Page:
Ali Duale

When Ali Duale arrived in Halifax in 1997, the Somalia native opened his hotel room dresser drawer to find toiletries, a letter in Somali and a $100 cheque. “That shocked me. Two days ago I was living in cardboard in a refugee camp. Now I’m in a nice hotel and someone tells me we brought you this and here’s a cheque to cash. That hit my heart and will remain with me the rest of my life.”

Ali and his wife, Sudi, and three children, aged 2, 3 and 4, fled a brutal civil war. They lived as refugees in Kenya for seven years and could have chosen the U.S. as their future home. “Quite honest one of my biggest reasons I chose Canada was the social services as I was concerned about my children.”  He knew nothing about Nova Scotia. “Someone from Canada told me it’s a small fishing community. I said I think I could handle that.”

His first impression was shock. “When we were landing I could see nothing but snow. I thought we must be going to Siberia.”  Fears weren’t abated during the cab ride along the highway. “I was waving my hands and asking, city, city, city? But I reached the decision that wherever he takes me, I’m ready.”

An immigration representative helped the family settle and ISANS provided language studies. “I give credit to my lovely wife; she made the decision to stay here. This is a friendly, family place. And it’s an educational destination.” As the family grew to eight children, Ali and Sudi alternated working and studying. Sudi returned to high school and then studied nursing on a student loan. She is a part-time IWK assistant nurse and continues her studies at Dalhousie. Ali went to adult high school, then received a loan to study auto mechanics at the Nova Scotia Community College while working nights as a janitor at Purdy’s Wharf. “Only one year did we take social assistance.”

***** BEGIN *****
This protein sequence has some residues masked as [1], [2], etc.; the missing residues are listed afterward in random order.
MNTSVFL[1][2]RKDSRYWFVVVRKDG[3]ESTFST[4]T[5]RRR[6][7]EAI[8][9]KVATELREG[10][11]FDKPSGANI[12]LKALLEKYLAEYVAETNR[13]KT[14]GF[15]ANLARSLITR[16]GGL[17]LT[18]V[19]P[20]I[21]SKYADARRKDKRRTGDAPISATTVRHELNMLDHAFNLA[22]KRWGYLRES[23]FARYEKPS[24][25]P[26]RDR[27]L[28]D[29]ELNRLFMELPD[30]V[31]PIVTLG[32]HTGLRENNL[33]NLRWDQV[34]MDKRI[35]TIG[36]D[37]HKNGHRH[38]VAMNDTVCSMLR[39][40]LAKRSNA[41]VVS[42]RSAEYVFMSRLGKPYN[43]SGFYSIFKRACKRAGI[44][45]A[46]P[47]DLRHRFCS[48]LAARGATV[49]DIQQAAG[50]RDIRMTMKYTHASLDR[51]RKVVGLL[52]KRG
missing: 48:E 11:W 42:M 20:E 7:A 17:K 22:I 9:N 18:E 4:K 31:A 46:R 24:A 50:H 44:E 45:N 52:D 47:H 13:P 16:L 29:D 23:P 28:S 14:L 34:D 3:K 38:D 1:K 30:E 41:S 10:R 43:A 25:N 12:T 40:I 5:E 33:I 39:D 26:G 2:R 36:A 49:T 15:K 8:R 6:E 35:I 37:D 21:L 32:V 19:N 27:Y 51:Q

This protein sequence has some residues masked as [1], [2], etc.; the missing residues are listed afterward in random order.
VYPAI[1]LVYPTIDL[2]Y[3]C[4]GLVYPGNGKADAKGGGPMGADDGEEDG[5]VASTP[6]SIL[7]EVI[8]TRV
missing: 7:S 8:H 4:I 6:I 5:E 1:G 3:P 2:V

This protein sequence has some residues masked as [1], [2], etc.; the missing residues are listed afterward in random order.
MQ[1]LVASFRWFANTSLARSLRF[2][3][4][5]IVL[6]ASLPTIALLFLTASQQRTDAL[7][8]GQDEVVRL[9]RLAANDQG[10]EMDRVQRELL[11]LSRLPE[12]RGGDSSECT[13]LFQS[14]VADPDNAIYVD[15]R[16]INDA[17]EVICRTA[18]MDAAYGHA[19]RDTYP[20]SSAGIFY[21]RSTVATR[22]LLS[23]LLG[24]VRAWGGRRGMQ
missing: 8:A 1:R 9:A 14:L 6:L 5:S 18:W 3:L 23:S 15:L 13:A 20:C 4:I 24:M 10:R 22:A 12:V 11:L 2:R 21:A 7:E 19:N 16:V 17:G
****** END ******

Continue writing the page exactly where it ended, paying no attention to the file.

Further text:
After one year of mechanical engineering at Saint Mary’s, Ali became a firefighter in 2004. “I am blessed. When I go to someone’s home to help them, it makes my day.”  He still hopes to complete his degree. He is proud of his family and fondly recalls his son Mohamed’s emotional high school graduation valedictory address where he spoke admiringly of his parents. Mohamed now studies political science at Dalhousie while two sisters are at Saint Mary’s. The younger siblings are at school and home.

Ali believes in giving back. He always votes, a right he never had. He is active in the Somali community, on the Maritime Muslim Academy Board and helped to plan the new mosque. As a member of a private sponsorship group, he is working to bring two siblings to Canada from their refugee camp in Kenya. And he organized a swimming program at the Canada Games Centre and a free basketball program for immigrant boys at St. Andrews Community Centre. The family also plays recreational basketball.

Despite their success, Ali recognizes reality. “Refugees are the lowest category of immigrants; most are uneducated and not wealthy. Refugees have seen terrible things and need sympathy; it’s a great challenge for refugees in every aspect of life.”